Last week we launched our Save the boy campaign after our research found that shockingly, over half of parents (55%) lack the skills needed to save their child in a life-threatening incident.
St John Ambulance wants to encourage more people to learn basic first aid and so on Monday 16 September we launched an emotive TV advert on ITV. It was aired for the first time on Monday, during the drama Doc Martin. Have you seen our campaign film yet?
In case you haven't seen it, a young boy and his father are playing in a garden as the mother seemingly looks on through the kitchen window. The boy climbs a tree but a branch breaks and he falls to the ground with a sickening thud. The shocked mother runs out of the kitchen as we hear that she is a St John Ambulance volunteer, with the first aid knowledge to save lives. But as she reaches the garden we realise she has no connection to the father and boy after all and has rushed out to take her washing in from the rain...meanwhile in the empty park the boy is unconscious with the dad screaming for help.
As terrifying as this situation would be for anyone, because I am a first aid trainer, I would know exactly what to do in this situation. Many people, however, would feel utterly helpless.
Carrying out the primary survey and putting someone in the recovery position is one of the most important things to know in any first aid emergency. To ensure more people have this vital life saving skill, at the end of the advert, viewers are encouraged to learn how to save the boy.
Our quick and simple interactive teaches users the first aid needed to keep the boy alive. It talks you through the basic steps required in any first aid emergency and will hopefully give people the confidence to act and stay calm, if the worst were to happen to someone around them.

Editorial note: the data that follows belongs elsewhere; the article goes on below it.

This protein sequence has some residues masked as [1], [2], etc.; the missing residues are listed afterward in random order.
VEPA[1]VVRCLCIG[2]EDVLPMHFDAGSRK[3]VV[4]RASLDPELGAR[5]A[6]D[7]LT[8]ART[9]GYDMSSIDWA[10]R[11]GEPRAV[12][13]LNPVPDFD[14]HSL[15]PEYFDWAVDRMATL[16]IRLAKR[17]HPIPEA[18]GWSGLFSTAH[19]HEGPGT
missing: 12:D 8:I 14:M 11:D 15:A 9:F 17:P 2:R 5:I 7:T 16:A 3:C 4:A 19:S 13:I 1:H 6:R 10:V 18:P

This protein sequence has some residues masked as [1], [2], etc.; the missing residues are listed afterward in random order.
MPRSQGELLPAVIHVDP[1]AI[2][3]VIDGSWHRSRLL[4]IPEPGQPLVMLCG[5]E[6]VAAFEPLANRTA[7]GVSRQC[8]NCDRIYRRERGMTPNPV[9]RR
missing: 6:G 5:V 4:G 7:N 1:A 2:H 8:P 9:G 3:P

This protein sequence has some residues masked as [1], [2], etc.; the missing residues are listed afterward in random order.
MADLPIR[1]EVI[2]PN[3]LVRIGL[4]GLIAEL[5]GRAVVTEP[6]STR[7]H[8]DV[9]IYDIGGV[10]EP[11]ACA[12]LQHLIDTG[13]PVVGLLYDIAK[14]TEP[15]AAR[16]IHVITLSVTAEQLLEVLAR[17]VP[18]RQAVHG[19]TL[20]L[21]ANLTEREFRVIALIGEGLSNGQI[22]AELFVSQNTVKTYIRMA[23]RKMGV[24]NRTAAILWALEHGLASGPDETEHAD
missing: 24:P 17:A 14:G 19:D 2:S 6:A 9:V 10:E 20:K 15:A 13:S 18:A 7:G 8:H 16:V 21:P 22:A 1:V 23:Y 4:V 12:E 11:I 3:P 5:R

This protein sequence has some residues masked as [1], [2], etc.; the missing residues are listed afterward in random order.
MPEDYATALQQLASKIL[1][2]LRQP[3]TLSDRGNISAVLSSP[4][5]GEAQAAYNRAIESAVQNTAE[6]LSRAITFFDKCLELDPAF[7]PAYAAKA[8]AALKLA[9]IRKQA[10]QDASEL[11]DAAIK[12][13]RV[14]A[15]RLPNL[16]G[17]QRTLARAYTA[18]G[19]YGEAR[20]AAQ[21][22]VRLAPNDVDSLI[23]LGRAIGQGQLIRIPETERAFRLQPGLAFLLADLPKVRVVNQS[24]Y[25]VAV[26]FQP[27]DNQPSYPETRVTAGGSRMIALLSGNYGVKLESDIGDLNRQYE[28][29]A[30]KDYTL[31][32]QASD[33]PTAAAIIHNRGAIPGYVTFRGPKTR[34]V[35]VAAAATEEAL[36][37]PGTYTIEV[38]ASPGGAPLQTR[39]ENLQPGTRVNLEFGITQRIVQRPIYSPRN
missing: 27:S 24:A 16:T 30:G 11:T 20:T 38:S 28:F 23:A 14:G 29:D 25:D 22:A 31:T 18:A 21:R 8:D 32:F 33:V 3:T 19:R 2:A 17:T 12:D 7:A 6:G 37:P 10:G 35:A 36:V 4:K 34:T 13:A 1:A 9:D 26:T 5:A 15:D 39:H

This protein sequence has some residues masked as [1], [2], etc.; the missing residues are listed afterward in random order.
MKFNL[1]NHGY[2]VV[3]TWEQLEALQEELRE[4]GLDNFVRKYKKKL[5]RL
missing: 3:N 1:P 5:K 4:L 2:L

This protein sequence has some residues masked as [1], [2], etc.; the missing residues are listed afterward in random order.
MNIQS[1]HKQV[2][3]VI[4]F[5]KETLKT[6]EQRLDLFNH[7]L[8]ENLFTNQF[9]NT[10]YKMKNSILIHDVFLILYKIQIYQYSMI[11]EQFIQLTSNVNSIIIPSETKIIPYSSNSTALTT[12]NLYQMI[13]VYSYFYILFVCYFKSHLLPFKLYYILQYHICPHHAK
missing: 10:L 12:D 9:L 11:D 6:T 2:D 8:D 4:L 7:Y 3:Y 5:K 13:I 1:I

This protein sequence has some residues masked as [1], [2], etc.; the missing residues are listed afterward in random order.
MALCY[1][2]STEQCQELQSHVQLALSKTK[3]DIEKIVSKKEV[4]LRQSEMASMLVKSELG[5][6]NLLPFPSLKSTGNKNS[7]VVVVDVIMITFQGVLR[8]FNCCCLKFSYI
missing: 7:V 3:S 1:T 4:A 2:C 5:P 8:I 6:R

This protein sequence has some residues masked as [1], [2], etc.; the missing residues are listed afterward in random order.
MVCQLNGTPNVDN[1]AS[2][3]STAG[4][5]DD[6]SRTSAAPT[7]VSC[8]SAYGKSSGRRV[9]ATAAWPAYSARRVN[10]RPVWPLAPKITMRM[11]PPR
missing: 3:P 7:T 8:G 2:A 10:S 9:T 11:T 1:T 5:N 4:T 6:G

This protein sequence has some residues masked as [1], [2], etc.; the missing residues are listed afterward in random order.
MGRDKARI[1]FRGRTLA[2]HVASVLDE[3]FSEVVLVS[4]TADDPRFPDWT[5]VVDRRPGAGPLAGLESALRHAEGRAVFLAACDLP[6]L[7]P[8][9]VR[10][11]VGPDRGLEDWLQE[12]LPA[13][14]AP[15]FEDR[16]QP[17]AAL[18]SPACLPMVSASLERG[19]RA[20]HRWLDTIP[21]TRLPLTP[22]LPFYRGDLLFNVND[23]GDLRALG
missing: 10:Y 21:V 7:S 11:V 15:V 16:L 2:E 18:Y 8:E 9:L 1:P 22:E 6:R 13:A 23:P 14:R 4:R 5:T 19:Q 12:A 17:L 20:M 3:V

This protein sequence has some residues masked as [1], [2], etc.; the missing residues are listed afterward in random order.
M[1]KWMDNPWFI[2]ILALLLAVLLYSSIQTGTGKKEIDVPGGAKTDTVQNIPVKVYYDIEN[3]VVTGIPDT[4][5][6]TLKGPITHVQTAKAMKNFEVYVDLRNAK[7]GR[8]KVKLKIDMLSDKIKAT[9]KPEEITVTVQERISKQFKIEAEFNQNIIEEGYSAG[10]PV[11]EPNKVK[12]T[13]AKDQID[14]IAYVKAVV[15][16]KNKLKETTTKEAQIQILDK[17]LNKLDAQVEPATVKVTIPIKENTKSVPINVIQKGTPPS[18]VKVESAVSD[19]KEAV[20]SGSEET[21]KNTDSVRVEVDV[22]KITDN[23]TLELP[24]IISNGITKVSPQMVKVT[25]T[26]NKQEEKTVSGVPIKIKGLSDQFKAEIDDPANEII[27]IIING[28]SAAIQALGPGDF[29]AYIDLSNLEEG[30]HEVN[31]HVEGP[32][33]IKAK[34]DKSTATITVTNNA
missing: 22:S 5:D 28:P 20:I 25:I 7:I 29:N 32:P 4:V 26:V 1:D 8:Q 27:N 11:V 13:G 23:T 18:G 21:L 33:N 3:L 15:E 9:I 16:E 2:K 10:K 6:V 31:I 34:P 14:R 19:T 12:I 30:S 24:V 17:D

The campaign has already created a huge amount of discussion and debate on social media, with tweeters using the hash tag #savetheboy. It has even gained interest from celebrities such as Ben Fogle and actress Samia Ghadie who tweeted about their own first aid emergencies after watching the advert.
Ultimately it is our own responsibility to equip ourselves with essential first aid skills. But worryingly, the research found that when faced with treating someone for a fall - the same situation as the one in the film - most parents would not know the correct way to help. Our research also found that despite 65% of parents claiming to know basic first aid, over half of those surveyed (57%) said they would leave the boy until an ambulance arrived, which would not be the correct procedure.
We are conscious, however, that for many people, it's not always easy to find the time or money to go on a first aid course. Although getting trained on a first aid course is the gold standard, we have created many online resources so that people are able to learn first aid for free, without it taking up too much of their time.
Log on to www.sja.org.uk/savetheboy either on your smart phone, iPad or computer to watch the film, learn the first aid needed to save the boy and access our range of free resources. First aid really can be at your finger tips!